When I was growing up, I was a math and science nerd. I went to a magnet junior high school for math, and never really considered the gender divide in the natural sciences. I got a computer in high school and began to learn HTML and basic programming languages. The process was never daunting or discouraging, so it came as a bit of a surprise to me to learn that this wasn't always the case when women tried to break into technological fields. I was lucky, in that I had supportive family and teachers as well as something of a natural inclination toward computers. After spending an entire summer building my first website, I decided computing was a field of interest for me.
Arriving here at Swarthmore, I was inundated with the theory alongside the gender divide in computing, as I took both Women and Technology and Computing Ethics and Social Responsibility. Both classes have forced me to look at the question of why there are so few women in technological fields, particularly computing.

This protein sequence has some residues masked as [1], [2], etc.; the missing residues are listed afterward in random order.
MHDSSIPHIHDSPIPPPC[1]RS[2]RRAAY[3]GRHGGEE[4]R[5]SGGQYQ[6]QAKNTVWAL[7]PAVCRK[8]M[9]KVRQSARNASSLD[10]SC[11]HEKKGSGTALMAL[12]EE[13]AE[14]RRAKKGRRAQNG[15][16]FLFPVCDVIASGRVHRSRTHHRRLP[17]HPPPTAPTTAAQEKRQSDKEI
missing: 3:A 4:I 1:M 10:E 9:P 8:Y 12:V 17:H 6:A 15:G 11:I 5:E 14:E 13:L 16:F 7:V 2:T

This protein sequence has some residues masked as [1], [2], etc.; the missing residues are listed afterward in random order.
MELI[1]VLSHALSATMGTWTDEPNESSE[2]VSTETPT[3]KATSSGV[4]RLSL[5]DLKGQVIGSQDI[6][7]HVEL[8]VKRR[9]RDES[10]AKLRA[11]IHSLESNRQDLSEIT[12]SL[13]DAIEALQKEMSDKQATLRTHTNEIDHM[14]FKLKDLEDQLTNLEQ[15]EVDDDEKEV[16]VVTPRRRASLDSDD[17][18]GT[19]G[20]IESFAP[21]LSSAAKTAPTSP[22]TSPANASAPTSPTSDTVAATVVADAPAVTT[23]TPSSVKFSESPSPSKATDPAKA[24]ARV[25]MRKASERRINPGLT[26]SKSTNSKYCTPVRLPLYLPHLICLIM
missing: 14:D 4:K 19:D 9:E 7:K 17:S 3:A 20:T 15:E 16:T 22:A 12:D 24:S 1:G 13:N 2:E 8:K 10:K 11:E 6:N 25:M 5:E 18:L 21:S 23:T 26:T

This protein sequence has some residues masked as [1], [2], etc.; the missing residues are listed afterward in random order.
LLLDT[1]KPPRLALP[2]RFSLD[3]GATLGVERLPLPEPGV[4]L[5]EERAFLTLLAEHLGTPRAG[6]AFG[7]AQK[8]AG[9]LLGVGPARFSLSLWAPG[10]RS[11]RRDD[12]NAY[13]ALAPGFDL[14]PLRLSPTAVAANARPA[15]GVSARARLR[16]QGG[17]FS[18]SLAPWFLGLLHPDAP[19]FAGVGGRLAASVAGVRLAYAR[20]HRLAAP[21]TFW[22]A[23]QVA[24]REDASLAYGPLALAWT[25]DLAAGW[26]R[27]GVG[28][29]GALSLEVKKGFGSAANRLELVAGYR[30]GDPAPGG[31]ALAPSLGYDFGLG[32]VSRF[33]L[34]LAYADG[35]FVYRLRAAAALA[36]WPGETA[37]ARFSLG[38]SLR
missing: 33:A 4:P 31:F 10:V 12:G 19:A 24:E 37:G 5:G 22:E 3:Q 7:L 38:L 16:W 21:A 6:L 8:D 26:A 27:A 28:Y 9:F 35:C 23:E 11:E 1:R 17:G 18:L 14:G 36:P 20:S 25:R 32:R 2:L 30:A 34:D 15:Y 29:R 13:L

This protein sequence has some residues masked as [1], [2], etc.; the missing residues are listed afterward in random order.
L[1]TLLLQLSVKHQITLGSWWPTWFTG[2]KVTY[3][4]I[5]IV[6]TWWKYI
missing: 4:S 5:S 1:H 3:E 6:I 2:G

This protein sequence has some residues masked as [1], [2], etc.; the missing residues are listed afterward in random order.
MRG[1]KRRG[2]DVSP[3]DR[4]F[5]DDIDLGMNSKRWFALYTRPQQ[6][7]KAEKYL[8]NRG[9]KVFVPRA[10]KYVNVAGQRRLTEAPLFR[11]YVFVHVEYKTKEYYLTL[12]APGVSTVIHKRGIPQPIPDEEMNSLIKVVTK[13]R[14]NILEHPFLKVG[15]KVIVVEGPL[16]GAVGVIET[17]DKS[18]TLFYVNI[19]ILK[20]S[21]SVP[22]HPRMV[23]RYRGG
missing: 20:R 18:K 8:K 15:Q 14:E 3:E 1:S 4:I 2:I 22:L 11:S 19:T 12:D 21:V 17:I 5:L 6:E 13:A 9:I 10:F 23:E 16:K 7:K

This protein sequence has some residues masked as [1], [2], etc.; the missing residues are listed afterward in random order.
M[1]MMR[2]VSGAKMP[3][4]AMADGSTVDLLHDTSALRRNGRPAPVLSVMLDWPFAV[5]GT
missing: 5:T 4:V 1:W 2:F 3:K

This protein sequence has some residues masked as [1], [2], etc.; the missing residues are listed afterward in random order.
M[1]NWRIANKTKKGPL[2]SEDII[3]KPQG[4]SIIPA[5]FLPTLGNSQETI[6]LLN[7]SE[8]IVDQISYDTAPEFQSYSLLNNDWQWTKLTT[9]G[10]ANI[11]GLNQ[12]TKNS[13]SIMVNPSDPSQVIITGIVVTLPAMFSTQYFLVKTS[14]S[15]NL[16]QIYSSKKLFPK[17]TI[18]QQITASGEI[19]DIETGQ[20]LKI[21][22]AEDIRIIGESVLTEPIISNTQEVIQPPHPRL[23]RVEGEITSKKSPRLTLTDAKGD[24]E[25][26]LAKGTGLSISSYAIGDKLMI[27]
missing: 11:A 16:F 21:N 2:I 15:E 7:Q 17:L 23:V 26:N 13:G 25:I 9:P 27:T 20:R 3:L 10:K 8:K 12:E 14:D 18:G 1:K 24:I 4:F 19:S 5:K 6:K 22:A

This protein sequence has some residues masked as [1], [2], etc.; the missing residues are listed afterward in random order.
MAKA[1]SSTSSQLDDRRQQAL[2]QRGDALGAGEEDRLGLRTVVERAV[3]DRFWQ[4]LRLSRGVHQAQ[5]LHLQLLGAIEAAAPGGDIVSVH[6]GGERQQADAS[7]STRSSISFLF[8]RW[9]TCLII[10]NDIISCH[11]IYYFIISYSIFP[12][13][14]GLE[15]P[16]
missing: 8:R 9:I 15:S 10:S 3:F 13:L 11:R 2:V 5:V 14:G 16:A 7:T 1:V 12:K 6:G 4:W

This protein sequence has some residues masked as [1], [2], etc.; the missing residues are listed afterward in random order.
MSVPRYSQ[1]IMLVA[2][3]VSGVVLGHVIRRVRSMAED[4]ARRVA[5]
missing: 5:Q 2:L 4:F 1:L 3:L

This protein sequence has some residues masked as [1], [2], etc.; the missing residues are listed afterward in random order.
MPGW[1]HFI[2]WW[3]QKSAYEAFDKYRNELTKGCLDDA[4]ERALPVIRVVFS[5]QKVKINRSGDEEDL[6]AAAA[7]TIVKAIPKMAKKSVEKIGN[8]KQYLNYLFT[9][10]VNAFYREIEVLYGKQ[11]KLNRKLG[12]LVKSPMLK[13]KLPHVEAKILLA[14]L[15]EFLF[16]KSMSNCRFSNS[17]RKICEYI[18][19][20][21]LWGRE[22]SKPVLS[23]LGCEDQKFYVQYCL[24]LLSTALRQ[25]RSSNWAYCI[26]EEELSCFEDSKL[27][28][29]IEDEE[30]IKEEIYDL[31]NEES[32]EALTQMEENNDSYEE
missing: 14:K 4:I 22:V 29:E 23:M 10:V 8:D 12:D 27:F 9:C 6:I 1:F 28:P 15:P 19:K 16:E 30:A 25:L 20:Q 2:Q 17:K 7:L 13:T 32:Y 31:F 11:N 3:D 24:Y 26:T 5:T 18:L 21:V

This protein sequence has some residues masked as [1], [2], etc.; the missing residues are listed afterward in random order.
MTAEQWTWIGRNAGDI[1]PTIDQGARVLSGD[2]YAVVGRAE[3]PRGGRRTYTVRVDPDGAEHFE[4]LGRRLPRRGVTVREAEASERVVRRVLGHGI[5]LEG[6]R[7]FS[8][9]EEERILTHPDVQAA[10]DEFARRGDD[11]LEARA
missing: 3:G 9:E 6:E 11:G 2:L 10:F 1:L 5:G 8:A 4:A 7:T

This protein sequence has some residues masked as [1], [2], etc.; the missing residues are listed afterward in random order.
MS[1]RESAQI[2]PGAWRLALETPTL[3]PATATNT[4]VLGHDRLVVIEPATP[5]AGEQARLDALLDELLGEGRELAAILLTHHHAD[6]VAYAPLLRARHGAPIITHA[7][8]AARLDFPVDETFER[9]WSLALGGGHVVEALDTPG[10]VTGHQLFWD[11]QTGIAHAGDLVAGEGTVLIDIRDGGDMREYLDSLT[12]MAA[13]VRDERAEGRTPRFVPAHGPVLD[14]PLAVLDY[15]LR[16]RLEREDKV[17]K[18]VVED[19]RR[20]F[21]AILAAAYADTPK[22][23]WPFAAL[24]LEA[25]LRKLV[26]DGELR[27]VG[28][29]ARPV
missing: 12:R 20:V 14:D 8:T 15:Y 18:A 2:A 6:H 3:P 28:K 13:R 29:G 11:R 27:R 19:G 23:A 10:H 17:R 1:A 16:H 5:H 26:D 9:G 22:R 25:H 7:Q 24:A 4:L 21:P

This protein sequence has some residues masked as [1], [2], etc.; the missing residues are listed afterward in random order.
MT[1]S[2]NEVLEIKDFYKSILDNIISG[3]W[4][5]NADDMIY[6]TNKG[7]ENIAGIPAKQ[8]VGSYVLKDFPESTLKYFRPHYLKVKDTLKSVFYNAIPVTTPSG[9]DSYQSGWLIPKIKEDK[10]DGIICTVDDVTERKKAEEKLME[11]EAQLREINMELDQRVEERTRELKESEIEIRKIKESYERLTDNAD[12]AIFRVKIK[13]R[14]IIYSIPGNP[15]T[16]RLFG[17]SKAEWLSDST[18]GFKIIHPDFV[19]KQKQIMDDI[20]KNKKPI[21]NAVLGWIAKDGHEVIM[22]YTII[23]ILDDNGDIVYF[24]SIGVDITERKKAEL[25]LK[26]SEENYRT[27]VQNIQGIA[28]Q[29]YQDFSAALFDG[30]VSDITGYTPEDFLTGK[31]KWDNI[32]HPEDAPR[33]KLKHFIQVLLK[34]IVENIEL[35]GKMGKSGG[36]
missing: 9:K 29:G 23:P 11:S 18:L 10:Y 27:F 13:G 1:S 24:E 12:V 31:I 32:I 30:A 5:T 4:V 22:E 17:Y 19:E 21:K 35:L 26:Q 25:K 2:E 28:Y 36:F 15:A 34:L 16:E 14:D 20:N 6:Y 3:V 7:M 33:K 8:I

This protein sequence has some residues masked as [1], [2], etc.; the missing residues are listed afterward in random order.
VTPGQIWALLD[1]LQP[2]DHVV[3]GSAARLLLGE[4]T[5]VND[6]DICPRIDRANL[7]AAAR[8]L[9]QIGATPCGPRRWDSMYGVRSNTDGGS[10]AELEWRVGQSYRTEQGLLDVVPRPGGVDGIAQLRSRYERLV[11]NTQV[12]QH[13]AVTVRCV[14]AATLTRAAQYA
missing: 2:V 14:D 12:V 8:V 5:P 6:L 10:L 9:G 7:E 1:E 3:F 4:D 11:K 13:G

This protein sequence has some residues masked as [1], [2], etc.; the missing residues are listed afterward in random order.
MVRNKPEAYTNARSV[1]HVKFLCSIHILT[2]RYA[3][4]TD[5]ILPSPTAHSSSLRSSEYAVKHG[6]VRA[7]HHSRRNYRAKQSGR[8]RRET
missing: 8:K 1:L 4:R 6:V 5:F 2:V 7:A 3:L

Personally, I plan to continue my work in the computing field--I'm a webmaster for the Swarthmore College Computing Society, and this summer I'll be working for the Math Forum, helping to create and implement an online math journal. While both of my classes have raised interesting questions regarding the gender gap in science-related fields, there have been relatively few answers. My task, then, is to keep myself personally involved in technological endeavors and to encourage other women to do the same.
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